A chain reaction is a sequence of reactions where a reactive
product or by-product causes additional reactions to take place. In a
chain reaction, positive feedback leads to a self-amplifying chain of events.
Chain reactions are one way in which systems which are in thermodynamic non-equilibrium can release energy or increase entropy
in order to reach a state of higher entropy. For example, a system may
not be able to reach a lower energy state by releasing energy into the
environment, because it is hindered or prevented in some way from taking
the path that will result in the energy release. If a reaction results
in a small energy release making way for more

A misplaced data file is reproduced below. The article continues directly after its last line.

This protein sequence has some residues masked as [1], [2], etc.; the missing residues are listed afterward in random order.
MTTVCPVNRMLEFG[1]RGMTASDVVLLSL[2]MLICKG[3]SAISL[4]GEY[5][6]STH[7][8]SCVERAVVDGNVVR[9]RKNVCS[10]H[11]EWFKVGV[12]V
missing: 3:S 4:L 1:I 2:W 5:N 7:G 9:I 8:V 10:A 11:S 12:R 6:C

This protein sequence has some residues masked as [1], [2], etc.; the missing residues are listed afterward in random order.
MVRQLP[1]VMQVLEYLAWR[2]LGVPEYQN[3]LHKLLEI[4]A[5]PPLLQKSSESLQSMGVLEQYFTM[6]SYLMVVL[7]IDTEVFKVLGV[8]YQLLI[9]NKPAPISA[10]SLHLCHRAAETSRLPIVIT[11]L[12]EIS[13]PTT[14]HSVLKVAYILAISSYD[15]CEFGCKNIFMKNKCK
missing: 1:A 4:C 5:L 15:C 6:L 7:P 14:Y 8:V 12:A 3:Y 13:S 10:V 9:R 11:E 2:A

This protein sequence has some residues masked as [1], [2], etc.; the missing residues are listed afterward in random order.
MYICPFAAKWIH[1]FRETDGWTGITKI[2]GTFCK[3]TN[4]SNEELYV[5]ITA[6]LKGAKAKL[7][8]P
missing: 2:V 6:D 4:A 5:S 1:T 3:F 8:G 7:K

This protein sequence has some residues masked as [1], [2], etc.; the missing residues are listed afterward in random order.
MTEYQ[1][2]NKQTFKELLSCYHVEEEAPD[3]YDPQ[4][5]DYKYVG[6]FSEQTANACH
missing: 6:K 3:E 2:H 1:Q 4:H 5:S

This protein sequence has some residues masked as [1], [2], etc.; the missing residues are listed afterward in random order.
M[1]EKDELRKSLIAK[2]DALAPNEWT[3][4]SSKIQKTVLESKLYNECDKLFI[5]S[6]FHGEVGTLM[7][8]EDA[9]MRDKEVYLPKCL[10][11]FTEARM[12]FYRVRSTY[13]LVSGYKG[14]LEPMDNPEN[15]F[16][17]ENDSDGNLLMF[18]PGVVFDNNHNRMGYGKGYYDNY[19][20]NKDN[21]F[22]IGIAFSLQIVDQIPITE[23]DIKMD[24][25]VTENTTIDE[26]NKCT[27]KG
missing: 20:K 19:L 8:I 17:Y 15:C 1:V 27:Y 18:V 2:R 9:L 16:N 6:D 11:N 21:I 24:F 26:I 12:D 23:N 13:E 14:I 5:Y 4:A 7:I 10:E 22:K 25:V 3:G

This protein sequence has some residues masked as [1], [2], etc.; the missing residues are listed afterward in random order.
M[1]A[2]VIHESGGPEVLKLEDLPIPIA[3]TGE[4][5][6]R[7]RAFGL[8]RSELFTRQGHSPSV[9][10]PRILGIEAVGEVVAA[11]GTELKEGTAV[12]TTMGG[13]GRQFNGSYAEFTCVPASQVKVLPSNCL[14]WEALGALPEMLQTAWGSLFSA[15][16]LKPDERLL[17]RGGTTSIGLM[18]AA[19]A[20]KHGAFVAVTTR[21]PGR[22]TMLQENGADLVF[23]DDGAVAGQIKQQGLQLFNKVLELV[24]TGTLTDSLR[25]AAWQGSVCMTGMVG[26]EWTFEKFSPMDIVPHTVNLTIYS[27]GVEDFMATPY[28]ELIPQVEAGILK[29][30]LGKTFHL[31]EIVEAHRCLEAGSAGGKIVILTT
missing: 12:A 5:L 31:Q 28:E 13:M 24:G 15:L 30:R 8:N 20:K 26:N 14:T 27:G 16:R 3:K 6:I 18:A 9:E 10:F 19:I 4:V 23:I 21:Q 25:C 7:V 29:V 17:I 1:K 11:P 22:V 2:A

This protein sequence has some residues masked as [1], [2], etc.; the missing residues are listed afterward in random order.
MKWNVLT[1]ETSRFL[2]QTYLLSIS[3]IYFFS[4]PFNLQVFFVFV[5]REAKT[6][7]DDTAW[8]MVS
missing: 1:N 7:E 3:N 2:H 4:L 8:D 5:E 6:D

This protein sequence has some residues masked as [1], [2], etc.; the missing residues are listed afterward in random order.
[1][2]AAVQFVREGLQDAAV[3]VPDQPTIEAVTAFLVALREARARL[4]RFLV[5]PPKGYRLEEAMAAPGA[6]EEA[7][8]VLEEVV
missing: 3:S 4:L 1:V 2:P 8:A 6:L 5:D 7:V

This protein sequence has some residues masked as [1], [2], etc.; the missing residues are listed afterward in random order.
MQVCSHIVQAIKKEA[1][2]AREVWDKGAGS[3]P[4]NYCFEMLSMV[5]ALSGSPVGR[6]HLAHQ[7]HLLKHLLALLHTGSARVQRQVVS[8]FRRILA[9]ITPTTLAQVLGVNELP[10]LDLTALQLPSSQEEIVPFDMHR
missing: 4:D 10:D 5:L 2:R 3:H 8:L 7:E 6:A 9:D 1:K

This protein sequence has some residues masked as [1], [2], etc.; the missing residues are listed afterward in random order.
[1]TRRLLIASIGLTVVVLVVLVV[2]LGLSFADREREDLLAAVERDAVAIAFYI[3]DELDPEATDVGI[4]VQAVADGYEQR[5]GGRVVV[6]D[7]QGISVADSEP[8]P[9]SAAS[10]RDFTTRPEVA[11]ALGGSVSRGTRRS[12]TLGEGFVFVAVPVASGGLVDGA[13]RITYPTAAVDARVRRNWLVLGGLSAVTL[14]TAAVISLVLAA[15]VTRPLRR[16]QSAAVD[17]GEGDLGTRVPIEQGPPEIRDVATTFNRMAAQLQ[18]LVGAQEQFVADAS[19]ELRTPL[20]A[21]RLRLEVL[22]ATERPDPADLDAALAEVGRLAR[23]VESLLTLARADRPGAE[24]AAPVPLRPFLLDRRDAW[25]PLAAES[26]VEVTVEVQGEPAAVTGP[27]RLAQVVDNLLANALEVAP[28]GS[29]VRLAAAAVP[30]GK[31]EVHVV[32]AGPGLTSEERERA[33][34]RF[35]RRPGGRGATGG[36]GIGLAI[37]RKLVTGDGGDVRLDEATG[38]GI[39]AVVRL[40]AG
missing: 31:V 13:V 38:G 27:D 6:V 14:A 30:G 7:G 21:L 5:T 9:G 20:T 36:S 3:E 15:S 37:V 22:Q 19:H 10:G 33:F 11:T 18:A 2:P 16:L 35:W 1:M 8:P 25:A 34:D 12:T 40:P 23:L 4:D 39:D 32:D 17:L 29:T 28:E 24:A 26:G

energy releases in an expanding chain, then the system will typically
collapse explosively until much or all of the stored energy has been
released. Since chain reactions result in energy transformation into forms associated with larger amounts of entropy. In accordance with the laws of thermodynamics, the reactions cannot be reversed.
A macroscopic metaphor for chain reactions is thus a snowball causing a larger snowball until finally an avalanche results ("snowball effect").
This is a result of stored gravitational potential energy seeking a
path of release over friction. Chemically, the equivalent to a snow
avalanche is a spark causing a forest fire. In nuclear physics, a single
stray neutron can result in an prompt critical event, which may be finally be energetic enough for a nuclear reactor meltdown or (in a bomb) a nuclear explosion.